Updated: Aug 6
Quick Links: Member Action to Support the NTA Negotiating Team sign a petition addressed to David Fleishman and the School Committee Ben Cohen's Education Fund (Molly William's son) NTA July 12th proposal of remote and hybrid models NTA Request for Information MTA/AFT/BTU phased approach to reopening schools
Thank you to all who contributed to Ben Cohen's Education Fund (Molly William's son). Over 200 people clicked on the link to his go fund me page, and over 600 people clicked on the link to Molly's obituary. These numbers give an idea of the tremendous outpouring of generosity that so many of you expressed towards Molly and her family. I am sure it is much appreciated.
COVID-19 Negotiations Update
On Wednesday, July 28, your NTA Negotiations Team met again with members of the School Committee and central administration. For the second time, the tone of the meeting was more collaborative. The district presented us with a written plan, with more, though not enough, detail. In a time when collaboration could hardly be more important, it saddens me to report that the NTA Negotiations Team is very doubtful that this process will bear fruit if it remains on its current path: it has become clear we are light years apart, divided on fundamental principles. I shared the specifics of the NTA proposal in a July 12th update; it is available to read again online by clicking here. Before turning to the details of negotiations, I know that what is foremost on members' mind right now is whether we will be returning in person in the fall. I will again state:
The NTA's position is that we should return to school in the fall in a fully remote model, focus first on doing remote learning as well as possible, and only transition to hybrid in person learning when it is clear we can do so slowly and safely.
As far as we can tell, the district is proceeding as if we will be returning in a hybrid in person learning model.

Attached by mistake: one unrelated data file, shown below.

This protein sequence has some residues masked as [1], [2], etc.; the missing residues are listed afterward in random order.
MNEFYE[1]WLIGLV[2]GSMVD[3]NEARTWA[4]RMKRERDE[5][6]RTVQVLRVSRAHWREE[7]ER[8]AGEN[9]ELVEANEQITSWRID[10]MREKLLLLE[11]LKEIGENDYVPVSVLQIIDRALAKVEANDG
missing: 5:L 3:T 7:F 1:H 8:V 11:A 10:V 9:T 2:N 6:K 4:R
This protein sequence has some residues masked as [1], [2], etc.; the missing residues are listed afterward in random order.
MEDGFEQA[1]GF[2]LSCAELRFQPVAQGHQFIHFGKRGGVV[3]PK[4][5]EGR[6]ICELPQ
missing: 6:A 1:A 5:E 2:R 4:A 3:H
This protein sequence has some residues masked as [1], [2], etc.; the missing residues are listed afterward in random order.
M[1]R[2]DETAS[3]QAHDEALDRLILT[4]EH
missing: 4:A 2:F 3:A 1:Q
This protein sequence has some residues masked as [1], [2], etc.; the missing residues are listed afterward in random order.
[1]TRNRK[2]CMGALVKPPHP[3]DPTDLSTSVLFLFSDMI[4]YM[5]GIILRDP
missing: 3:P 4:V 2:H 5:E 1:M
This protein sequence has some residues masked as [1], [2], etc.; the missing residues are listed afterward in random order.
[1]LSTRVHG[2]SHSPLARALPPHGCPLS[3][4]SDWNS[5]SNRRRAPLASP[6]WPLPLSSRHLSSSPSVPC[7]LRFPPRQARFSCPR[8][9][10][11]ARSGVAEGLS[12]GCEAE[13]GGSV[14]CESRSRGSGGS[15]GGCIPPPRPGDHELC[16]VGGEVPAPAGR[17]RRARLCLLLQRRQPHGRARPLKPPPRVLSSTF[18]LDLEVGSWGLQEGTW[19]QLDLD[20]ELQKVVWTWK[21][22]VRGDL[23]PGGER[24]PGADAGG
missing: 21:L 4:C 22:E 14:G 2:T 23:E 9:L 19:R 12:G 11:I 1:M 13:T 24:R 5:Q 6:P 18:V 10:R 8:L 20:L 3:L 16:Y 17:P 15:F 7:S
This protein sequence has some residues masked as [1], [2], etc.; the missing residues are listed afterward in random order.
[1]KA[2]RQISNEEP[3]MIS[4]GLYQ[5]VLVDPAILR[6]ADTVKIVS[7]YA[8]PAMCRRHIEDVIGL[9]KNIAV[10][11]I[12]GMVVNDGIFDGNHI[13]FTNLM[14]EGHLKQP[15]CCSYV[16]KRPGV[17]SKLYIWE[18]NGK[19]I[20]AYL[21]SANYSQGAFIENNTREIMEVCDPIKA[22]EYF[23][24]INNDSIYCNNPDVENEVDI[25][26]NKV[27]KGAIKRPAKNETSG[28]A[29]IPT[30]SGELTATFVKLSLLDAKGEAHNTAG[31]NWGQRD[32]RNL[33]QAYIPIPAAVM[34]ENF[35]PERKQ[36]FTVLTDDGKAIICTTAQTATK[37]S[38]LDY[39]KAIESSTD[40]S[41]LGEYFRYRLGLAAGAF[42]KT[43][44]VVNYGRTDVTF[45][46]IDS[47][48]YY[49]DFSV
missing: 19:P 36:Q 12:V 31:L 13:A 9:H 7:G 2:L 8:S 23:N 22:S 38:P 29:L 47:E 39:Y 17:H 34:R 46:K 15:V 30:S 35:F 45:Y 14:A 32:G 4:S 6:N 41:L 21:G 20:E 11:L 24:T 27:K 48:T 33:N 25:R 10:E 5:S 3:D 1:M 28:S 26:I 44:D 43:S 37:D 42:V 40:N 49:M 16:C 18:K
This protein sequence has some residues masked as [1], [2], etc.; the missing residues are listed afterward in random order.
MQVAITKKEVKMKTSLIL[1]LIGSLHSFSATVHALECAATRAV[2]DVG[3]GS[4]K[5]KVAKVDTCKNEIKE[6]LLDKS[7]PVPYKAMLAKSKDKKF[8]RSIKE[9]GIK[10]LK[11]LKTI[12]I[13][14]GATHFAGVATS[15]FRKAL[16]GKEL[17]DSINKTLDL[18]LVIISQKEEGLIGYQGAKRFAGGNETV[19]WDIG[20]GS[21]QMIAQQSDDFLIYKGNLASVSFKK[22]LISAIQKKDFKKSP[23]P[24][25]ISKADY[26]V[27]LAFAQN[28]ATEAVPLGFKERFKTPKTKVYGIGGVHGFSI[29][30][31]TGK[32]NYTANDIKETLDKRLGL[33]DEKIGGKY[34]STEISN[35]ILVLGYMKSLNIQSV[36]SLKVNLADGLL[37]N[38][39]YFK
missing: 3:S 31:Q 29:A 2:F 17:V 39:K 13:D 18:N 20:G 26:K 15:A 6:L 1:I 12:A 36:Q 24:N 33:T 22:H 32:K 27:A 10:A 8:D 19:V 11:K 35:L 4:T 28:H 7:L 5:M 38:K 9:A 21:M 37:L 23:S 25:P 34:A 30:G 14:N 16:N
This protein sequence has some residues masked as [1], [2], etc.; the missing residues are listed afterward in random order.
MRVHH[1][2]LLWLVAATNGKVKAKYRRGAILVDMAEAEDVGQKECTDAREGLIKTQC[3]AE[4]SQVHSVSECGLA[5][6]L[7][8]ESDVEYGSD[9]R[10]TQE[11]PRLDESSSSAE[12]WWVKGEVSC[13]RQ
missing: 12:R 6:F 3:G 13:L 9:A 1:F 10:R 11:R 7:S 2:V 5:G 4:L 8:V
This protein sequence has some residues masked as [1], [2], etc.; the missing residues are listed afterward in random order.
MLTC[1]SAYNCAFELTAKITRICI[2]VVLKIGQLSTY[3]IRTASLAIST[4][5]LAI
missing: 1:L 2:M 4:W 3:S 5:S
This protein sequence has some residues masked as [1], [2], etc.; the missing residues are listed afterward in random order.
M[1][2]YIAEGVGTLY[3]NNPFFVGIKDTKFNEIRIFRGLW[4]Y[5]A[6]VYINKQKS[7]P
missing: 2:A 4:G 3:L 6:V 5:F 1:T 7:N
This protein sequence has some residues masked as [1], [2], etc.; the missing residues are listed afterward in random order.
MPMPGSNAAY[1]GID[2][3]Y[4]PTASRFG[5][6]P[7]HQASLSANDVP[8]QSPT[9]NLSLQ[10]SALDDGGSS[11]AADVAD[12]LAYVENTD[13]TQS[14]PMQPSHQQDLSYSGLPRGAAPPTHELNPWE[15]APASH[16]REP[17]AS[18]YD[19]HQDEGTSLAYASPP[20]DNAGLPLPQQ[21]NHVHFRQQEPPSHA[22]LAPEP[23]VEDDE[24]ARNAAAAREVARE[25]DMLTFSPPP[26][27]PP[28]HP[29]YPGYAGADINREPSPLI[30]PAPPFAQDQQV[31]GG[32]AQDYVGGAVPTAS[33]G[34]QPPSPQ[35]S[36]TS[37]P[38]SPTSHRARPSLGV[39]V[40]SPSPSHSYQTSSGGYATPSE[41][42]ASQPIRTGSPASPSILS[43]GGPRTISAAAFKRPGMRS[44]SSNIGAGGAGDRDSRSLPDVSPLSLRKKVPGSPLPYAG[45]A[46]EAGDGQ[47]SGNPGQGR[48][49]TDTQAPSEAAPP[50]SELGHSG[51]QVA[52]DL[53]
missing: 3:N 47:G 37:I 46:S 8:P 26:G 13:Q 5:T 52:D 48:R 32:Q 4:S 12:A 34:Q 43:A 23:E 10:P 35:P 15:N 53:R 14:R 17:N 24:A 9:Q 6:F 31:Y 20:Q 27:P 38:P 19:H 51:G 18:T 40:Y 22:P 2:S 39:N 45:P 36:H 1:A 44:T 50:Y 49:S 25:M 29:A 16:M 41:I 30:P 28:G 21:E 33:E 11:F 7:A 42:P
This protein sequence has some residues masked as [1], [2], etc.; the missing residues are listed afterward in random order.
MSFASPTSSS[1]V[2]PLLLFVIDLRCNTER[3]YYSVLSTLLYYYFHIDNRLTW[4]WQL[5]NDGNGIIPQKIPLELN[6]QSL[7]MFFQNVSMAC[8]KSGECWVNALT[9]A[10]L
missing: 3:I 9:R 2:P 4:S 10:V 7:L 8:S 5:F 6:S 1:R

First, whatever you may have heard about student and staff health and safety being the district's top priority, that is clearly NOT the guiding principle that is driving the planning for reopening schools. From top to bottom, from beginning to end, health and safety are sacrificed to other values. The district has offered hybrid plans for in person learning that run a high risk of the schools becoming accelerators of the spread of COVID-19, endangering staff, students, and families. Tents are not enough! Second, the NTA and the NPS are guided by different priorities. The NTA prioritizes health and safety. The NPS has prioritized a full day schedule, both remote and hybrid, of six to seven hours each day, in order to comply with DESE and Federal regulations. Two weeks ago we proposed remote and hybrid models that we believe offer the appropriate amount of time on learning, well thought out schedules, and the possibility of smoothly transitioning from remote learning to hybrid learning in careful, thoughtful phases. In order to insure staff and students safety, the NTA has insisted that we keep students and educators in small cohorts and eliminate student and educator contacts outside those cohorts to the highest degree possible. In our plans, educators who work cross team or grade (middle), or cross classroom or grade (elementary) teach remotely in order to protect their safety, their students' safety, and the safety of ALL students and staff who would be put at risk by these regular off cohort contacts. We believe this must be a priority if hybrid in person learning is going to happen safely at some point later in the school year. (A similar plan for high schools to keep students in small cohorts would require a very radical restructuring of how teaching and learning happen there. This proposal met not only with administrative resistance, but also much staff concern. It is the NTA's current position that in the high schools students and staff will interact with far too many people in a given day and over the course of a week for the schools to safely transition most classes to hybrid, in person learning. For this reason, we believe that the high schools must not only reopen remotely, but also continue to provide remote learning only for the 2020-2021 school year, or until such time as there is a medical solution to the COVID-19 pandemic. The only exception could be substantially separate programs....but this must be negotiated!) To date, as far as we can tell, district leaders have not taken the NTA proposal into serious consideration. They do not have to agree or disagree with the details of our proposal, but they MUST accept the fundamental priority that guided our thinking: the health and safety of staff and students comes first. But the district is guided by a different priority. They have insisted on a rigid interpretation of DESE guidelines on both general education and special education, particularly the latter. Specifically, they have insisted that the only way for special education students to receive all of the services they need is for the school day to be its normal, pre-pandemic length. They insist on this at all levels: pre-k, elementary, middle, and high, and for both hybrid and remote only learning. Students and educators in their plans would be "in school" (hybrid) or "doing distance learning" (remote) 6 to 7 hours on most days. I believe most NTA educators would agree that the amount of educator contact time with students last year was neither sufficient nor well enough structured. But to go from there to a plan that has students engaged in remote learning some six or seven hours per day nearly every day is unreasonable and unsustainable...and forces the district to de-prioritize health and safety. This insistence has precluded district leaders from either seriously considering the NTA's proposals, or developing reasonable plans of their own for remote and hybrid learning. In all ways it puts strains on what can and cannot be done, and from the perspective of health and safety, it severely limits the district's ability to keep students and staff in small cohorts. (Ironically, this is especially true for special education students, for whom these schedules must be so long. They will come into contact with the largest number of adults and other students outside their classrooms, have the greatest difficulty social distancing, and receive services in the smallest, most cramped and poorly ventilated spaces in their buildings. Our most vulnerable students will be put in the riskiest position. And what does this mean for the staff who work with these students?) Third, at all levels, the plans for transitioning from a remote model to a hybrid model are mind-bendingly ill-conceived. The district only has incomplete proposals for how their hybrid models will work, but here are three examples to illustrate their thinking: 1. The remote plans under consideration for high school and middle school only have students meet with each of their classes two days a week. This creates a dilemma if you need to split students into A and B groups who learn in person only two days a week and could only attend one of their two scheduled class periods per week. The district's proposal: Teach the in-person classes remotely...even for the students who are in the building. Everyone would come to class and sign in on Zoom: teacher, students at home, and teachers at school. The whole class would do exactly what it was doing when it was learning remotely, only some of the students would now be in school. Leaving aside the logistics of how poorly this would work, think about this implication: At great risk to everyone's health, the district brings students back to school. They will come to school in person for a precious two days a week. Hurray! That's better for their social and emotional well-being, right? That helps us build connections, right? But wait: What would the district ask us to do? Put the students back in front of a screen for a large part of the day. 2. In elementary school, the district agrees that it is not safe to have special subject teachers working with students in person. But if students do not have specials in school, and students take lunch in their classrooms, classroom teachers would be with their students from 8:20 in the morning until 3:00 in the afternoon, with no break. The district's solution: Have the special subject teachers "Zoom in" their classes, and have somebody other than the classroom teacher supervise these students in their classroom. There is of course the obvious question: Who are they imagining would do that? But then there is the further question: where would the classroom teacher go? Because if they stay in the classroom, they are not really "off duty." The faculty room? Is that safe? Outside? Maybe, when it's not too hot, not too cold, not raining or not snowing. How often is that? The tent! Along with all the students out there taking a mask break? Their car? That just sounds depressing. And how, in any of these locations, is the teacher supposed to do professional planning? Get things ready for the next lesson, or the next day? And of course there is the question: Who is teaching your students on the days they are not in school? You? Because in the NTA plan, you would be with your students four to five hours when they are in school. On the days they are not in school, they would be taking PE, Art, Music, or Library and, if needed, receiving any services that could be delivered remotely. Your day with students would definitely be hard and draining...but it would be a reasonable length given that it would be "straight through," both for you and for your students. And someone else would be responsible for your students when they are not in school, so you could focus on the other (small group of) students in front of you. (Our middle school plan is quite similar. As I said above, we do not think under the schedules being contemplated, high school students should return to hybrid, in person learning anytime during the year.) 3. The district gets its guidance on how to determine a "close contact" from the public health department. That guidance defines a close contact so narrowly that if a student is in a room at least six feet from other students, and they are wearing a mask, the other students in the room are not close contacts. It gets worse: If a students is wearing a mask while they are in the halls, and come closer than three feet to other students or adults for fewer than fifteen minutes, that too is not a close contact. What this means, practically speaking, is that, if a student does test positive for COVID-19, miraculously, by definition, they have not been a close contact to anyone else in the building! We don't need contact tracing or testing! Fourth, we have still not received the district's response to our request for information on pandemic preparations, which, as you can see by clicking on the link, is quite comprehensive. Finally, you must know: the NTA will not agree to any plan that does not put the health and safety of our membership, our students, and everyone's families first. But if we fail to reach an agreement, the district does have the legal right to impose their "last best offer," and force us to work remotely under conditions that are not educationally sound, or to go back into buildings under conditions that are not safe. So what do we do? 1. We must continue to insist, along with the MTA/AFT/BTU, on a phased approach to reopening schools. 2. This means, first of all, that we must insist that when schools first reopen in the fall, they must do so remotely, with a plan that allows for a slow, safe, and phased in return to the buildings. 3. We must insist that they open with remote learning plans that are reasonable, sustainable, and permit a gradual, titrated switch to a hybrid plan. 4. We must treat these negotiations much as we treated our contract negotiations. We cannot count on the district to do what we think is right, nor work collaboratively with our negotiations team members, unless they know that our team has the full support of our membership. Perhaps they are doing what they think is the right thing. Or perhaps they are simply acting out of fear of litigation for compensatory services. Or both. In any case, they need to be aware of how much they have lost our trust and confidence, and how strongly united we are in our resolve. 5. As a next step in this process, I will ask our joint Executive Committee and Negotiations Team, which is now meeting every week, to reconvene our Contract Action Team (CAT). 6. We ask every member of our Association to click here to sign this petition, which we will give to the School Committee and David Fleishman: "We miss our students, and long to have education look like it did before this pandemic, but it cannot and will not for some time to come. Health and safety of students, staff, families, and the larger community must be the primary drivers of all decision making. We insist that students and staff not be sent back into buildings this fall until and unless we, through our union, have agreed that the plans, protocols, and school infrastructure provide for this to be done in a way that is safe for students, staff, families, and the larger community. Moreover, we insist that the remote learning plans to which we return be guided by what is best for students, staff, families, and the larger community, and not by adherence to a rigid interpretation of state and federal regulations." 7. We will also encourage our building reps to hold building meetings, and will develop protocols for monitoring those meetings so that you can speak together and share your thoughts and concerns with one another. We will develop these protocols at our Tuesday Executive Committee/Negotiations meeting. 8. Through our building reps and our CAT members, we will also reach out to members individually or in small groups to have conversations with you about what you think we should do, and, most importantly, what you are willing to do individually, should the district move forward with a plan to which the NTA cannot agree. Thank you for your time. "Clear eyes, full hearts, can't lose." Please take care and stay well. Mike